News Column

Pact Trade Association Links with Epidemic Sound to Offer Free Use of Its Sound Library to TV and Film Producers

October 1, 2013

YellowBrix

Pact, the UK trade association representing and promoting the commercial interests of independent creative content producers, released details of a commercial agreement that gives Pact members six months of free, unlimited access to the Epidemic Sound library of production music.

"Music is an important creative component in TV and filmmaking and it can also be an expensive part of the production process," said John McVay, chief executive at Pact. "Our indies now produce more hours of content for British TV than the BBC, so this is a substantial offer -- will save independent producers hundreds of thousands of pounds -- and Pact is all about helping its members make or save money."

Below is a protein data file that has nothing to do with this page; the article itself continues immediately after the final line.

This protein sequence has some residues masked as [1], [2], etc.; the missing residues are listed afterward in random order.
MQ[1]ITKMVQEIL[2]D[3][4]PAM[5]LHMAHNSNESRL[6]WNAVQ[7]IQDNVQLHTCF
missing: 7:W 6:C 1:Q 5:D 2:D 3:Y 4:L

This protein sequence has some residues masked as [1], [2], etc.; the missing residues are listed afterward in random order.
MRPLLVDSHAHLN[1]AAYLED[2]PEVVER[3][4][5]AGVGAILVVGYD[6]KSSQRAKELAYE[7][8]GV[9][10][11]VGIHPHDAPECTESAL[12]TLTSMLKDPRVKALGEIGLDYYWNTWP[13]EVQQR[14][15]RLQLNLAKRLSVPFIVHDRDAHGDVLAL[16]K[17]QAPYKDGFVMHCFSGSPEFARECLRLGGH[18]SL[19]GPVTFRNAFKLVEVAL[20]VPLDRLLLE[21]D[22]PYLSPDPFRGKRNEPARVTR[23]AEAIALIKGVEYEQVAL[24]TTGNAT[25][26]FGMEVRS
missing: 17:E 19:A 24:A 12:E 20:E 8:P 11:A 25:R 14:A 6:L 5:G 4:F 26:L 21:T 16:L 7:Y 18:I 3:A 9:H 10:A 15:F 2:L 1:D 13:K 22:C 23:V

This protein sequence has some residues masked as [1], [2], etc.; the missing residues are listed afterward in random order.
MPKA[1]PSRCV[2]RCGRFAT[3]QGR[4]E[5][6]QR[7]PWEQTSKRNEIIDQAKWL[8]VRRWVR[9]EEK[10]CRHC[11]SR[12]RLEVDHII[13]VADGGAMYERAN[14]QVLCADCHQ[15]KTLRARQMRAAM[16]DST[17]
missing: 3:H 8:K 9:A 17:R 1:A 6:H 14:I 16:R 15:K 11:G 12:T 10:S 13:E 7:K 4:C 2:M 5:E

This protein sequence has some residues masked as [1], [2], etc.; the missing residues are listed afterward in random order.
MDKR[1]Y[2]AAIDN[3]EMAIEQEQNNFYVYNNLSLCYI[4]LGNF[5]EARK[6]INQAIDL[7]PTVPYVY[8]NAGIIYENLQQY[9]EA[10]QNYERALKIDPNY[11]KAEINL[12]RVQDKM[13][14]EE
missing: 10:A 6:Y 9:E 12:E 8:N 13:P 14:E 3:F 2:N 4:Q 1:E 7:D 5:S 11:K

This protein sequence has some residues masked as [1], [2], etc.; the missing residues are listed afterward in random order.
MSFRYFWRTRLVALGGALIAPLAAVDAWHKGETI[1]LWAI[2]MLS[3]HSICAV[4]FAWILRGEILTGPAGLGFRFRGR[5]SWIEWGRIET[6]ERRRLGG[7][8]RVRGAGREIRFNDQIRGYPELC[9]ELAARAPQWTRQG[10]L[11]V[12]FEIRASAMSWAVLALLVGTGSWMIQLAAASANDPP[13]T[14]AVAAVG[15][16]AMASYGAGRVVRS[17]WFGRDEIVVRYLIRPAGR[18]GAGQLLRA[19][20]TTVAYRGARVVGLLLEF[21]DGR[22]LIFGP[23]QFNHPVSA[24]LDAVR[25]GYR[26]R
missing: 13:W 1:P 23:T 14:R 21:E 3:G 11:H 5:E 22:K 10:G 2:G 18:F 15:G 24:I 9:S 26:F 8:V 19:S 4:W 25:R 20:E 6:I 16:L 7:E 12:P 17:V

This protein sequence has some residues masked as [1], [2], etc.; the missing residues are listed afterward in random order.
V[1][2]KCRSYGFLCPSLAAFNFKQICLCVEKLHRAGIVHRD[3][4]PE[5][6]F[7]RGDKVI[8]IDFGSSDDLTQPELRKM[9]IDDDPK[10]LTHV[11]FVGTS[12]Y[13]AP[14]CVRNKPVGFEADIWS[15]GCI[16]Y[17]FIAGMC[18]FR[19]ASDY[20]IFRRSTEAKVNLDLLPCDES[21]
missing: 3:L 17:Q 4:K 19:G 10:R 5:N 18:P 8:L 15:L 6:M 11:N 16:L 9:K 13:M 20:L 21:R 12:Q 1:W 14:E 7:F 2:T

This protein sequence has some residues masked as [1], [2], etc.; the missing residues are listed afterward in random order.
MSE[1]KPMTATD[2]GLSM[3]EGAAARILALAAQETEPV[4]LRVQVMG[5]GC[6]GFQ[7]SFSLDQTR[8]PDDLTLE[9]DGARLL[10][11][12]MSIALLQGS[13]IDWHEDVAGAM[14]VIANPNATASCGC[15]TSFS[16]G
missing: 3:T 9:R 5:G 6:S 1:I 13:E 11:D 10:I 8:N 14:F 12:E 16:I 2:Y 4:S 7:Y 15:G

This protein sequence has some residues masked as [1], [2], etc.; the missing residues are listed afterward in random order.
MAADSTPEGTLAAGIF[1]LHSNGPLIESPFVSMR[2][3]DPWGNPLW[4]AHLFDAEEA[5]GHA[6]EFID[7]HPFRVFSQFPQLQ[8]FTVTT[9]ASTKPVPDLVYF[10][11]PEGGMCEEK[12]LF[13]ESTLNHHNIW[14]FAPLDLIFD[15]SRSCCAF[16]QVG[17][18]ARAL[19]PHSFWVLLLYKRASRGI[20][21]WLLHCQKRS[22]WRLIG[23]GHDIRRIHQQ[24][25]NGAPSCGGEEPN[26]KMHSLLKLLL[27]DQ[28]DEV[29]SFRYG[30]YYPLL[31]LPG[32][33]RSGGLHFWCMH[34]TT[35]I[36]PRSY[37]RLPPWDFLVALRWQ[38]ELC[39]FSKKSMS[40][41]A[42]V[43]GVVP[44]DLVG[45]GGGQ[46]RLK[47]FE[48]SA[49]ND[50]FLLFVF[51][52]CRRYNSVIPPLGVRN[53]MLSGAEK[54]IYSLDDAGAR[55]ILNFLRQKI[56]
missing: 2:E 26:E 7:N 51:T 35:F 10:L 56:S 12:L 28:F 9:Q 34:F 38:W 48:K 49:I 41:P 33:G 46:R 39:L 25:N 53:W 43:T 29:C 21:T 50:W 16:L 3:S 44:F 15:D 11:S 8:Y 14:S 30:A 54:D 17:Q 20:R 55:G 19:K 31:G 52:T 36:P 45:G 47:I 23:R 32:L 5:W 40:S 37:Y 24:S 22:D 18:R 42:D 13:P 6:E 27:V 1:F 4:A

Under the agreement, the 500+ Pact member companies will have free use of the cloud-based Epidemic Sound library and super-fast tools for music search, exploration, editing and download. After the agreement expires in March 2014 Epidemic Sound will extend special pricing to Pact members.

"Production music licensing is totally broken," said Oscar Hoglund, Epidemic Sound's co-founder and chief executive officer. "The old ways of doing business just don't work when content is being watched any time, in any country, on any device."

According to a release, Epidemic Sound is reinventing production music with the first library that gives visual content creators use of professional-quality soundtracks in any country, on any platform, forever, for only a small fee. No additional charges are ever required of anyone, which is unique for a professional quality library.

Epidemic Sound said it can do this is because it doesn't represent music, it owns it. Epidemic Sound buys music directly from composers when tracks are created, rather than making the artists wait and rely on collection societies to send royalty checks at an unknown, totally unpredictable time. As a result, Epidemic Sound gives today's generation of musicians a new way to make a living making music.

((Comments on this story may be sent to newsdesk@closeupmedia.com))

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